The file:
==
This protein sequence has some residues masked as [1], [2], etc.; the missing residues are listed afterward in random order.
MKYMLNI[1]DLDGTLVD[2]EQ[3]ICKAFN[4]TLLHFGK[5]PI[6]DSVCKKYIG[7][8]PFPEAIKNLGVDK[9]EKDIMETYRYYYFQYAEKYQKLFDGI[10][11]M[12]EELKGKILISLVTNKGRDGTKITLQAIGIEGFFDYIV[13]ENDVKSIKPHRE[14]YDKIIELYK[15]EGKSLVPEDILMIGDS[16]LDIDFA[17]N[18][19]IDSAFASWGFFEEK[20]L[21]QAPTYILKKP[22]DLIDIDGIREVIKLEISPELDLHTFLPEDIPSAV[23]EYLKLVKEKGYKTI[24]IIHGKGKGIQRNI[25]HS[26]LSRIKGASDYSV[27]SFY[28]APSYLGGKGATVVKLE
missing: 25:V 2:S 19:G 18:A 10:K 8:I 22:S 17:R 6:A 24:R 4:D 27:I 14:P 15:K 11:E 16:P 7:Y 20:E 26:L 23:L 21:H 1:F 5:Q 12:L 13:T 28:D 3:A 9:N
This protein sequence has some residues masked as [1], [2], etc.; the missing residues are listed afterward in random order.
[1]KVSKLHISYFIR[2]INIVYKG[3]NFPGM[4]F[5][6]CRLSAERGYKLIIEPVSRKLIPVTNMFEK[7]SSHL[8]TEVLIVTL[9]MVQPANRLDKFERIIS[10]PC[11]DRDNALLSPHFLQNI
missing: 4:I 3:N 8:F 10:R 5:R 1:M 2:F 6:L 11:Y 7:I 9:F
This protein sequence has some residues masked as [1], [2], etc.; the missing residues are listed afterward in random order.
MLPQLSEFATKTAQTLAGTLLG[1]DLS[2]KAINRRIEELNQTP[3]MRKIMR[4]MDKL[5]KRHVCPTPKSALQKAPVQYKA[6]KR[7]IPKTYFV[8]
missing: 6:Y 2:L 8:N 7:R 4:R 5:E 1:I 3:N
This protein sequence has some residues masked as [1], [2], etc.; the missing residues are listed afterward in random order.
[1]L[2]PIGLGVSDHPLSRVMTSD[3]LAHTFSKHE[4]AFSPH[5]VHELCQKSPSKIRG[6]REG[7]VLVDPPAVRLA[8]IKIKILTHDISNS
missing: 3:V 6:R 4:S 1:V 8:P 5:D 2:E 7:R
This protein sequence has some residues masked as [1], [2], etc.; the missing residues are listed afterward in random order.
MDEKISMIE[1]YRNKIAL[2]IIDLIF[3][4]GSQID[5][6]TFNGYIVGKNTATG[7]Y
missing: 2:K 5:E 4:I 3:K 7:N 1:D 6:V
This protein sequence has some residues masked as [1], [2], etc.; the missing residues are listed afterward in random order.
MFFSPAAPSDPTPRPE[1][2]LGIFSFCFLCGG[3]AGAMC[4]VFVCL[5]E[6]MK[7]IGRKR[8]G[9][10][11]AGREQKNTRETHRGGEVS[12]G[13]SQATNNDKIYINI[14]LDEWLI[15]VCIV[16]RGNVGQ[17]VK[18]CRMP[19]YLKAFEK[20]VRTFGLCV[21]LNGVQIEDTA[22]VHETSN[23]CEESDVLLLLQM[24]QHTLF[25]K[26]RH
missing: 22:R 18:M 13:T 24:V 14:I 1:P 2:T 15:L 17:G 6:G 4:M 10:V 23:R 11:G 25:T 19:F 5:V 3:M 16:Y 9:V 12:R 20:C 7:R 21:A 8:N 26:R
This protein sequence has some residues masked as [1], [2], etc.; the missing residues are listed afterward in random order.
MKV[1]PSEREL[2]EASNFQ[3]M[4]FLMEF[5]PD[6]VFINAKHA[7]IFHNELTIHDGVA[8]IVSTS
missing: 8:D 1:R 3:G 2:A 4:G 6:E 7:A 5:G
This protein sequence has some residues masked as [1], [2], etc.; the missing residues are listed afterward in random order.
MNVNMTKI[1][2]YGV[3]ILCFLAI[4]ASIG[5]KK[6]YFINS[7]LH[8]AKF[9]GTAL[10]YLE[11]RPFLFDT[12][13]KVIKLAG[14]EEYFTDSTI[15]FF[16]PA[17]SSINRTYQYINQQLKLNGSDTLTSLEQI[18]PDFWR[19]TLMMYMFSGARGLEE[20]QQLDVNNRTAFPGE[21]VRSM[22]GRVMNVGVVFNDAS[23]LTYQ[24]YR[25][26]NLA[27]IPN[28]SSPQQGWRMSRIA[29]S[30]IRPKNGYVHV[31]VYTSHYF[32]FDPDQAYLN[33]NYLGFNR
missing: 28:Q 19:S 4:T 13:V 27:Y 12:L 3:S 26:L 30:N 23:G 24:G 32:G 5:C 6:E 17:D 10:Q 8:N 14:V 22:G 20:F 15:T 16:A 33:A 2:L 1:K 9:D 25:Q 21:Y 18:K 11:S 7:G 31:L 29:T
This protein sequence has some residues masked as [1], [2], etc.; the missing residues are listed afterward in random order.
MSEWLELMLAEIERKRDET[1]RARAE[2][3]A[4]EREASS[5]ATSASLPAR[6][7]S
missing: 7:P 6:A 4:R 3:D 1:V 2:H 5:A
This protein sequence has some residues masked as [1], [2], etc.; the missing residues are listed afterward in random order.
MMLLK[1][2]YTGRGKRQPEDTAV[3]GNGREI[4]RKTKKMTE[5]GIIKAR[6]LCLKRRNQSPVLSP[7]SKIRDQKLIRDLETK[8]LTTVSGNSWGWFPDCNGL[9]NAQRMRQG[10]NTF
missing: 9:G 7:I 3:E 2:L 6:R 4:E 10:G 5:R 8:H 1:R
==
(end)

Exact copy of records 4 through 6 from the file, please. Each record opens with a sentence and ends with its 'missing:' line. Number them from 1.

This protein sequence has some residues masked as [1], [2], etc.; the missing residues are listed afterward in random order.
[1]L[2]PIGLGVSDHPLSRVMTSD[3]LAHTFSKHE[4]AFSPH[5]VHELCQKSPSKIRG[6]REG[7]VLVDPPAVRLA[8]IKIKILTHDISNS
missing: 3:V 6:R 4:S 1:V 8:P 5:D 2:E 7:R
This protein sequence has some residues masked as [1], [2], etc.; the missing residues are listed afterward in random order.
MDEKISMIE[1]YRNKIAL[2]IIDLIF[3][4]GSQID[5][6]TFNGYIVGKNTATG[7]Y
missing: 2:K 5:E 4:I 3:K 7:N 1:D 6:V
This protein sequence has some residues masked as [1], [2], etc.; the missing residues are listed afterward in random order.
MFFSPAAPSDPTPRPE[1][2]LGIFSFCFLCGG[3]AGAMC[4]VFVCL[5]E[6]MK[7]IGRKR[8]G[9][10][11]AGREQKNTRETHRGGEVS[12]G[13]SQATNNDKIYINI[14]LDEWLI[15]VCIV[16]RGNVGQ[17]VK[18]CRMP[19]YLKAFEK[20]VRTFGLCV[21]LNGVQIEDTA[22]VHETSN[23]CEESDVLLLLQM[24]QHTLF[25]K[26]RH
missing: 22:R 18:M 13:T 24:V 14:I 1:P 2:T 15:L 17:G 6:G 4:M 10:V 23:R 11:G 25:T 19:F 5:V 3:M 16:Y 9:V 12:R 20:C 7:R 21:A 8:N 26:R